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11/96 News: Notes from the Lab

Compiled by John J. Yacono; Contributors-Marc Spiwak, Serdar Yegulalp, Paul Schindler, Martin Heller, John Ruley

From WinMag Central

Double Vision

Is '95 Ready For 2000?

Microsoft now has a Year 2000 page on its Web site at The site includes an interesting table listing the date limits of various MS products. Noteworthy entries include Microsoft Access 95 (whose assumed dates don't work beyond 1999), Excel 95 (whose assumed dates topple after 2019), and a series of yet-to-be-released versions of Access and Excel (they tank out at 2029). No, we don't really think people will use 30-year-old software. But then, the folks who developed the software that's about to cause trouble didn't really think anyone would still be using it now, did they?

Memory Loss

Could Windows 95 be a sieve? We've heard that opening and closing applications on some systems with lots of RAM-say, 40MB-reveals a huge memory leak. The OS loses as much as 2MB each time an application is opened and closed.

If you'd like to test your own system, start System Monitor first and check the locked memory; then open and close an app like Word 6.0 (16-bit apps are particularly suspect) and check the locked memory again. Fortunately, reopening an app doesn't waste even more memory.

Toasted Webware

Berkeley's Web.Max utility doesn't fly as well as its toasters. The utility contains a very nice Downloader feature that copies Web pages to your hard disk, but it relies on third-party software that has already expired. Running the utility may cause a crash unless you get a fix from the company's own Web site at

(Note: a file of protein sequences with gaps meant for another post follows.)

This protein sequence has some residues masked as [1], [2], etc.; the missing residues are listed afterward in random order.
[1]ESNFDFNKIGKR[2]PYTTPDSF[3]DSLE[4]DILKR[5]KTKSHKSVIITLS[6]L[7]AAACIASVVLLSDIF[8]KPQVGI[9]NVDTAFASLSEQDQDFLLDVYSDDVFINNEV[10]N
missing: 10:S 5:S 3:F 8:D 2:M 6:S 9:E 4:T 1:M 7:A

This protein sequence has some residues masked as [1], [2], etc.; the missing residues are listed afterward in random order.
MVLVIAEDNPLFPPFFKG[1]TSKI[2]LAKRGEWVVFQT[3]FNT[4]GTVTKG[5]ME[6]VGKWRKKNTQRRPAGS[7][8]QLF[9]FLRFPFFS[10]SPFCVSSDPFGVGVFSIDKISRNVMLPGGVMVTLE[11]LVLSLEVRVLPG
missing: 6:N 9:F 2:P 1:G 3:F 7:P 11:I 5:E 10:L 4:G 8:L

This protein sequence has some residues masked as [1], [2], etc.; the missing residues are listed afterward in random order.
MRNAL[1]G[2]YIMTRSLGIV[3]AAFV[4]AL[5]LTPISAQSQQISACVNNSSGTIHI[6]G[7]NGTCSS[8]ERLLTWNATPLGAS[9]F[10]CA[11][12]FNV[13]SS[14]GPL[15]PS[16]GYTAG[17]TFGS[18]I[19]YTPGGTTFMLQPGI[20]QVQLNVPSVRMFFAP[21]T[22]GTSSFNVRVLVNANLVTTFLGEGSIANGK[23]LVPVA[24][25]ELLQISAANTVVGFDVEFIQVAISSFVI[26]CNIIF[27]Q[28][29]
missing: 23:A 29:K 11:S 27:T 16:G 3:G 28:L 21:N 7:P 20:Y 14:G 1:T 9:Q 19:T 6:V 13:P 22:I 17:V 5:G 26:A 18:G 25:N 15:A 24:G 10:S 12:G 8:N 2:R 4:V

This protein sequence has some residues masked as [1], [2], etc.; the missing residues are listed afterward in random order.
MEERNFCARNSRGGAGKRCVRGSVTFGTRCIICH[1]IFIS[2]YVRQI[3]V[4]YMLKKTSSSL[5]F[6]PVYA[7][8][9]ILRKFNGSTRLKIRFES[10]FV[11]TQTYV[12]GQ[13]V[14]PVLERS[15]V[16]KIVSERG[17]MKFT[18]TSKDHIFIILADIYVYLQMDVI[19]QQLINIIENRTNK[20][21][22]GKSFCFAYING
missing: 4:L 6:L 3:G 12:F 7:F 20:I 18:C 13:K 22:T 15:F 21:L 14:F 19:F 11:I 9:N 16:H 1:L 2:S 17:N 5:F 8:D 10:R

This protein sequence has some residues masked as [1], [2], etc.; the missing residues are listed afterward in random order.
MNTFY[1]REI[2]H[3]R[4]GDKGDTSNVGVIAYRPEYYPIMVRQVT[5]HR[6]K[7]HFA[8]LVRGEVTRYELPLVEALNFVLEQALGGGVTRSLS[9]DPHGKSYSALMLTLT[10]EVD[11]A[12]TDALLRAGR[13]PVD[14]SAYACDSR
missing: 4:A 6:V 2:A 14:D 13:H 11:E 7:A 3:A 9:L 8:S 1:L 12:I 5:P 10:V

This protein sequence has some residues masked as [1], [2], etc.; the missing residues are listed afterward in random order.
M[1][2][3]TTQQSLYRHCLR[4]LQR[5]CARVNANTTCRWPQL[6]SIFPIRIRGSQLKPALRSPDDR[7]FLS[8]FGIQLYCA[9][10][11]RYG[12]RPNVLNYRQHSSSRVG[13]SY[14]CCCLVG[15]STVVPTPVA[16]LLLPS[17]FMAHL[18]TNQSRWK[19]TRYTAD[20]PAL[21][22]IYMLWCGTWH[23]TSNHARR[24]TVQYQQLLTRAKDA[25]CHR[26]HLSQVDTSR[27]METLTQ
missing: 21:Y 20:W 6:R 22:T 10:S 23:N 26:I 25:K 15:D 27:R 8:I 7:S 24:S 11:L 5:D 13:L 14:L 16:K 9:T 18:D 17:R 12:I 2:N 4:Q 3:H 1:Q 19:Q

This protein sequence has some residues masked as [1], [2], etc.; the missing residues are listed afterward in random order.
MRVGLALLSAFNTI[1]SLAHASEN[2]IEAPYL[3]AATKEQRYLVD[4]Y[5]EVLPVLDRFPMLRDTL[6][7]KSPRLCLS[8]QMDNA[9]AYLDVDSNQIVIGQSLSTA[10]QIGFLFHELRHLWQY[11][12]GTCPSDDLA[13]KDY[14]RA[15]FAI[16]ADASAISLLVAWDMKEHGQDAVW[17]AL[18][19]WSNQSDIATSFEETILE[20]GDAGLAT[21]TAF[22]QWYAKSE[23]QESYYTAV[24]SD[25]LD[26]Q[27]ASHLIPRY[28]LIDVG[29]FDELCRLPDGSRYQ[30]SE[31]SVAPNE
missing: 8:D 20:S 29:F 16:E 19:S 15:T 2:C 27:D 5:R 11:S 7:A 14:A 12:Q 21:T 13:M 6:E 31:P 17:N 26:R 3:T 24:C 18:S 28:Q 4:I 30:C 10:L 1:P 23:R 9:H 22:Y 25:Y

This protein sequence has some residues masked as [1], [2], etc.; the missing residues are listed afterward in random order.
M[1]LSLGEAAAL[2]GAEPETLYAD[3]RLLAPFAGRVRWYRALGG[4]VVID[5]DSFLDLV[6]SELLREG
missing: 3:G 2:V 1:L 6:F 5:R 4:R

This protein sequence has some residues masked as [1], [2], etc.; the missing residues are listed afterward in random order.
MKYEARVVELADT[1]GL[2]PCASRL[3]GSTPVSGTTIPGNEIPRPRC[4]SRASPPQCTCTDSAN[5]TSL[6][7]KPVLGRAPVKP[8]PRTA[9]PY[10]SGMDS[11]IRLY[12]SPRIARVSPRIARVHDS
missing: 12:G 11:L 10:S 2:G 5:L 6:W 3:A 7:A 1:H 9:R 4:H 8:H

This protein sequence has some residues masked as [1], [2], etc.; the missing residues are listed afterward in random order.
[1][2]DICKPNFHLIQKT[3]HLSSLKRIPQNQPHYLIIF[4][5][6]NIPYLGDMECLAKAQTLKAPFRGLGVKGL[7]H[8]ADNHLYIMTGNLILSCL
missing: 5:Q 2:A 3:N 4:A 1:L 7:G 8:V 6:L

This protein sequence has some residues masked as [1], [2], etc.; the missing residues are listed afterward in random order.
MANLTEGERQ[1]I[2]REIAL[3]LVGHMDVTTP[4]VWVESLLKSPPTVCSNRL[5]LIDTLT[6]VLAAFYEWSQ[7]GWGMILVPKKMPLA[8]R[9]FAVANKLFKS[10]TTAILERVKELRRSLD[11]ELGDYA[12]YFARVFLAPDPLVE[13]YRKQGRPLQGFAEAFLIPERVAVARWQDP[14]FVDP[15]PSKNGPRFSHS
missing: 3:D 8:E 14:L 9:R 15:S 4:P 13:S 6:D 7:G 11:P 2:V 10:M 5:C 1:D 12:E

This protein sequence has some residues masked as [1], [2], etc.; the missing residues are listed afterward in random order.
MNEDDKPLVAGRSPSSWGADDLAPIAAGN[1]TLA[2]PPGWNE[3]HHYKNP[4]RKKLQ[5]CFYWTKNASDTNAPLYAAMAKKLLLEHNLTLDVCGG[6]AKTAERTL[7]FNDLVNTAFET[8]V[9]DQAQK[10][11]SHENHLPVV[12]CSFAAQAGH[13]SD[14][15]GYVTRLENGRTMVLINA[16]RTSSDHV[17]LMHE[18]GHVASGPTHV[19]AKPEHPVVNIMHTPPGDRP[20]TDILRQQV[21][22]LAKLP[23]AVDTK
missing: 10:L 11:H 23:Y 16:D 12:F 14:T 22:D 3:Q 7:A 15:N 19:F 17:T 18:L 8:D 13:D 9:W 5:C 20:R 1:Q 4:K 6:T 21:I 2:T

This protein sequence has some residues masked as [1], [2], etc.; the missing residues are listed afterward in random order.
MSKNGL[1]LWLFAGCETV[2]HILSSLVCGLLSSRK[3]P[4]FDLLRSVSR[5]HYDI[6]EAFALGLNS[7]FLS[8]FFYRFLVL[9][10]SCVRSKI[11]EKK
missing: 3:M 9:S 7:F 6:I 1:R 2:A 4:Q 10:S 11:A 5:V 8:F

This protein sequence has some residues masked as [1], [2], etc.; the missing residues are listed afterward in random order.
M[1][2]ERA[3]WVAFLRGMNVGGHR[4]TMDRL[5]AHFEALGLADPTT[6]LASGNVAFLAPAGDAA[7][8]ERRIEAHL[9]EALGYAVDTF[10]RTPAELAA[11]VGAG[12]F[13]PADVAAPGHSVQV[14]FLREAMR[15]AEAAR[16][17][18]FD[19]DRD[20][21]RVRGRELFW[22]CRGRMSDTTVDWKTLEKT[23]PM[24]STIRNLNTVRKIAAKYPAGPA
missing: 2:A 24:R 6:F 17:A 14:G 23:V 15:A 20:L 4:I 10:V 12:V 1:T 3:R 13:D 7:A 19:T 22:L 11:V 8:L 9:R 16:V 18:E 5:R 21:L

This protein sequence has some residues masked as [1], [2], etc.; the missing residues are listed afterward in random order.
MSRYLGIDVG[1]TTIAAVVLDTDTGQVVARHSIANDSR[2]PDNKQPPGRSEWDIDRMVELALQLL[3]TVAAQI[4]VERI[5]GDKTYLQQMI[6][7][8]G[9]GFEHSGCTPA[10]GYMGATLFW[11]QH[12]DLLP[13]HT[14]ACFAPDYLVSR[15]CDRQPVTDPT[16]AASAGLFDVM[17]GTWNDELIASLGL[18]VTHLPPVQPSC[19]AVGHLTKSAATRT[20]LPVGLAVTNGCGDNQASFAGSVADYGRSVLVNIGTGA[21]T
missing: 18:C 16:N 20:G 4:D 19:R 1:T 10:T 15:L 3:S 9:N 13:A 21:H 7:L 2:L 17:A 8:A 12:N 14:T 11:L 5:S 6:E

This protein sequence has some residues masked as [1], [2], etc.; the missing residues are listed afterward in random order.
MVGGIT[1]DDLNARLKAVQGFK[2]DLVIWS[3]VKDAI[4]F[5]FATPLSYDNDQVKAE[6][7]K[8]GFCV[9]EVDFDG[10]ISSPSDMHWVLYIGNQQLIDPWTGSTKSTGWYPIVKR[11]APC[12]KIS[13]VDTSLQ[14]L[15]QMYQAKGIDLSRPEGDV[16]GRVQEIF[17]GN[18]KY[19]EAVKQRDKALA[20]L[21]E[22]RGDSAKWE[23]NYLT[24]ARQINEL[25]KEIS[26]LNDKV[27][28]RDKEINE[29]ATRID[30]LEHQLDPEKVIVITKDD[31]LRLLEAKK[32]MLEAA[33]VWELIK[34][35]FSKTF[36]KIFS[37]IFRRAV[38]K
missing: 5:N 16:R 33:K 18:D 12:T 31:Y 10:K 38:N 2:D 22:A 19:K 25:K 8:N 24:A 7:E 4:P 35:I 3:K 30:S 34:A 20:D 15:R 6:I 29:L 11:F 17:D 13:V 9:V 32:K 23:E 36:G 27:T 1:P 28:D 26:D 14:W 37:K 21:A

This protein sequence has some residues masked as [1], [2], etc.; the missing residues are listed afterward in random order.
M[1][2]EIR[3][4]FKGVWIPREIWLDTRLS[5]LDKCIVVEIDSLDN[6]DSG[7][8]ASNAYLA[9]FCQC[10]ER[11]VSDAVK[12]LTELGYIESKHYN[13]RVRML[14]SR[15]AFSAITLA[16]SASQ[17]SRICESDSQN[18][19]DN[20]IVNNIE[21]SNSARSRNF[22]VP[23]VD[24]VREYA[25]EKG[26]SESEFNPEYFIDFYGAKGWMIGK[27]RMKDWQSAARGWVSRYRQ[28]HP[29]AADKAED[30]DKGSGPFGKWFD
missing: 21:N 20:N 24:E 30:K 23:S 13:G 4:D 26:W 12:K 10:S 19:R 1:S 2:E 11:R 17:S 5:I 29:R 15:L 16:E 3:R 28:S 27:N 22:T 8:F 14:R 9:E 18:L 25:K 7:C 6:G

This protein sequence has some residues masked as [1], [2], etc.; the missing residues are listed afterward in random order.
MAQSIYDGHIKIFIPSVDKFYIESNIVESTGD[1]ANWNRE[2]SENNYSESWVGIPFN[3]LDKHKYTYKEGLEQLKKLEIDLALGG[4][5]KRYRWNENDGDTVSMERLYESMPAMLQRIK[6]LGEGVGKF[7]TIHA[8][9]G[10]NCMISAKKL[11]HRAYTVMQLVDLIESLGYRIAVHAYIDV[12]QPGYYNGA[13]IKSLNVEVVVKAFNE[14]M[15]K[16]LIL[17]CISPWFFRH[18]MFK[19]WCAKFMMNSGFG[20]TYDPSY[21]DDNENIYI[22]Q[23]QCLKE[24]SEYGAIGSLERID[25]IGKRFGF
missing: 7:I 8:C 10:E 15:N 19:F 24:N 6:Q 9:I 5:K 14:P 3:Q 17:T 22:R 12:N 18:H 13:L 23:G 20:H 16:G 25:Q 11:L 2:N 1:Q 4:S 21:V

Heads Up

In response to the Laroux macro virus-which can infect Excel 5 and 7 in Windows 95 and NT-Microsoft has released an add-in. Available at and from Microsoft's AnswerPoint Information Services (206-635-7070), it prompts the user before automatically running macros found in documents. The virus consists of macros called "Auto_Open" and "Check_Files" stored in a hidden datasheet named "laroux." When you open an infected sheet, the Auto_Open macro is automatically run. It runs the Check_Files macro, which in turn copies the worksheet with the virus code into a spreadsheet file stored in the Excel startup directory named PERSONAL.XLS. That spreadsheet is the global macro spreadsheet, which supplies macros to all other Excel spreadsheets you open.

Zapped Zips

Bernoulli parallel-port Zip drive owners are getting zapped through incompatibility with HP's 5L printer driver. To run the drive and printer side-by-side, you must use the generic PCL driver and disable Print Manager.

CD-ROM editor Paul Schindler was shocked when a spreadsheet viewed in QuickView Plus indicated that software packaging was costing us 100 times more than expected. Reason: QuickView shifts the decimal point two places to the right for some cash-formatted values where there's change on the dollar. (Maybe that explains our Comdex bills.) Version 3.03 fixes the problem.

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